Summer is at its high. And, as every year, our house is full of life. In fact it is so abundant, that we often wonder wether the house is ours, or it belongs to this multitude of birds, bees, butterflies and countless other creatures inhabiting the hilltop from time immemorial. Not only the garden, but the house itself is full of life. Five birds species have their nests here, barn swallow being the most prolific: This year already six families has successfully accomplished their ‘tasks’ each raising five healthy, strong chicks.
Zscheiplitz manor: Family house first and foremost. For a few thousand years – for us, humans. For many thousands, if not millions of years – for these who now need our care, protection and, sometime, companionship))
by John Burroughs, an an American naturalist and nature essayist
Noting how one eye seconds and reinforces the other, I have often amused myself by wondering what the effect would be if one could go on opening eye after eye to the number say of a dozen or more. What would he see? Perhaps not the invisible—not the odors of flowers nor the fever germs in the air—not the infinitely small of the microscope nor the infinitely distant of the telescope. This would require, not more eyes so much as an eye constructed with more and different lenses; but would he not see with augmented power within the natural limits of vision? At any rate some persons seem to have opened more eyes than others, they see with such force and distinctness; their vision penetrates the tangle and obscurity where that of others fails like a spent or impotent bullet. How many eyes did Gilbert White open? how many did Henry Thoreau? how many did Audubon? how many does the hunter, matching his sight against the keen and alert sense of a deer or a moose, or a fox or a wolf? Not outward eyes, but inward. We open another eye whenever we see beyond the first general features or outlines of things—whenever we grasp the special details and characteristic markings that this mask covers. Science confers new powers of vision.
Whenever you have learned to discriminate the birds, or the plants, or the geological features of a country, it is as if new and keener eyes were added.
Of course one must not only see sharply, but read aright what he sees. The facts in the life of Nature that are transpiring about us are like written words that the observer is to arrange into sentences. Or the writing is in cipher and he must furnish the key. A female oriole was one day observed very much preoccupied under a shed where the refuse from the horse stable was thrown. She hopped about among the barn fowls, scolding them sharply when they came too near her. The stable, dark and cavernous, was just beyond. The bird, not finding what she wanted outside, boldly ventured into the stable, and was presently captured by the farmer. What did she want? was the query. What, but a horsehair for her nest which was in an apple-tree near by; and she was so bent on having one that I have no doubt she would have tweaked one out of the horse’s tail had he been in the stable. Later in the season I examined her nest and found it sewed through and through with several long horse hairs, so that the bird persisted in her search till the hair was found.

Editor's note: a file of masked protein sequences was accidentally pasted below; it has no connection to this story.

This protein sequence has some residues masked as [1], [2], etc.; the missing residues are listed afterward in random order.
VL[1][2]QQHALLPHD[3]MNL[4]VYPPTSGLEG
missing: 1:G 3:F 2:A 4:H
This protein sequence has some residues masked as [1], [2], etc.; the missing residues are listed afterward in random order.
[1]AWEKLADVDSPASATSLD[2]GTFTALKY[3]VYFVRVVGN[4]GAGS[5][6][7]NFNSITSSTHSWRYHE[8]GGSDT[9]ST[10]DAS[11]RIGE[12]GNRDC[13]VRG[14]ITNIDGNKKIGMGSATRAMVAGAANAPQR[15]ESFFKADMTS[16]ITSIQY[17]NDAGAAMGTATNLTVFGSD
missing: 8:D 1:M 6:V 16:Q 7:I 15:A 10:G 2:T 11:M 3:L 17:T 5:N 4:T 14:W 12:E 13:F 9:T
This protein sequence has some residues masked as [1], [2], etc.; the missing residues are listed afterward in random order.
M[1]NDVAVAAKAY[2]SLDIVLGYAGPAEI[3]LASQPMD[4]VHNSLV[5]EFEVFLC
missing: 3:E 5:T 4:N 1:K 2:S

Little dramas and tragedies and comedies, little characteristic scenes, are always being enacted in the lives of the birds, if our eyes are sharp enough to see them. Some clever observer saw this little comedy played among some English sparrows and wrote an account of it in his newspaper; it is too good not to be true: A male bird brought to his box a large, fine goose feather, which is a great find for a sparrow and much coveted. After he had deposited his prize and chattered his gratulations over it he went away in quest of his mate. His next-door neighbor, a female bird, seeing her chance, quickly slipped in and seized the feather,—and here the wit of the bird came out, for instead of carrying it into her own box she flew with it to a near tree and hid it in a fork of the branches, then went home, and when her neighbor returned with his mate was innocently employed about her own affairs. The proud male, finding his feather gone, came out of his box in a high state of excitement, and, with wrath in his manner and accusation on his tongue, rushed into the cot of the female. Not finding his goods and chattels there as he had expected, he stormed around a while, abusing everybody in general and his neighbor in particular, and then went away as if to repair the loss. As soon as he was out of sight, the shrewd thief went and brought the feather home and lined her own domicile with it.